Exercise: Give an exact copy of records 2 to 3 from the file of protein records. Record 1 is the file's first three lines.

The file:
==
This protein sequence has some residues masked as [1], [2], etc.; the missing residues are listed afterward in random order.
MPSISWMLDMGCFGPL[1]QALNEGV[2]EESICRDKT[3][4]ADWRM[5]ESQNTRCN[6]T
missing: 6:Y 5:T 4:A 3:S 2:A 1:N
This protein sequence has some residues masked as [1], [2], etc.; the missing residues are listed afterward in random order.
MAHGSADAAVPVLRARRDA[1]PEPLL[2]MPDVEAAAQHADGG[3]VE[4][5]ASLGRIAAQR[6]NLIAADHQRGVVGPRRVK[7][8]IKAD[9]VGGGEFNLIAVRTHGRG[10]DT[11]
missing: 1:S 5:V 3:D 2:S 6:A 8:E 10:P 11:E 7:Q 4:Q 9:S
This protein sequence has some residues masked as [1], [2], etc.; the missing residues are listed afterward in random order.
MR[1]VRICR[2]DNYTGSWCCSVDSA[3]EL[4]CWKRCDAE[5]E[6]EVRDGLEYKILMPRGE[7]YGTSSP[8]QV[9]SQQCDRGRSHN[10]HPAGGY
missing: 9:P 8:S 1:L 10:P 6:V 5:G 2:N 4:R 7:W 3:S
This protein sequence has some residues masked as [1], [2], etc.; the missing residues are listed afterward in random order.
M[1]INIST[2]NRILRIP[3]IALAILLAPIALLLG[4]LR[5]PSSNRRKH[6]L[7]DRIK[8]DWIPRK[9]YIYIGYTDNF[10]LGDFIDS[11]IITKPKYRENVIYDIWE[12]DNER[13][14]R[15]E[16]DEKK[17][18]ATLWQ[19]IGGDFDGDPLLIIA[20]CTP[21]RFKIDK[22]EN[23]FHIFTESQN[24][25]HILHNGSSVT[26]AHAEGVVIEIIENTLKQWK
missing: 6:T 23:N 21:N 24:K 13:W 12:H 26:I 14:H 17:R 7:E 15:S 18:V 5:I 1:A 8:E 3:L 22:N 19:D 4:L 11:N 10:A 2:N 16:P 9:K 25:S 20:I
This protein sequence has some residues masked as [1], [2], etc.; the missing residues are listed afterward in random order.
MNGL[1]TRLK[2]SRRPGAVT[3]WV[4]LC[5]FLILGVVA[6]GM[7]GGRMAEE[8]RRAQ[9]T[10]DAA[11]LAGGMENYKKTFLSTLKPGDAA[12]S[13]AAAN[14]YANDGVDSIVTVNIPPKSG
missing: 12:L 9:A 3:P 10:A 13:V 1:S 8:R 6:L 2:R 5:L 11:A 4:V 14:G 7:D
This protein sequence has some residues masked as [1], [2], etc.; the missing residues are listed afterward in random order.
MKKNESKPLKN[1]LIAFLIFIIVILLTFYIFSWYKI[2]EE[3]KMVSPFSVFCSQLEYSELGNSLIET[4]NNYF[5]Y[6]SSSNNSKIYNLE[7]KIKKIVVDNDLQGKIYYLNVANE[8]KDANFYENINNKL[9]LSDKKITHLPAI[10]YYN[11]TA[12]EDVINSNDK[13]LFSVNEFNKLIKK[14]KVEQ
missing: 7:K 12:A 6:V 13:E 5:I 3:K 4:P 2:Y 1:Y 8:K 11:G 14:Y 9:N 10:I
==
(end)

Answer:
This protein sequence has some residues masked as [1], [2], etc.; the missing residues are listed afterward in random order.
MAHGSADAAVPVLRARRDA[1]PEPLL[2]MPDVEAAAQHADGG[3]VE[4][5]ASLGRIAAQR[6]NLIAADHQRGVVGPRRVK[7][8]IKAD[9]VGGGEFNLIAVRTHGRG[10]DT[11]
missing: 1:S 5:V 3:D 2:S 6:A 8:E 10:P 11:E 7:Q 4:Q 9:S
This protein sequence has some residues masked as [1], [2], etc.; the missing residues are listed afterward in random order.
MR[1]VRICR[2]DNYTGSWCCSVDSA[3]EL[4]CWKRCDAE[5]E[6]EVRDGLEYKILMPRGE[7]YGTSSP[8]QV[9]SQQCDRGRSHN[10]HPAGGY
missing: 9:P 8:S 1:L 10:P 6:V 5:G 2:N 4:R 7:W 3:S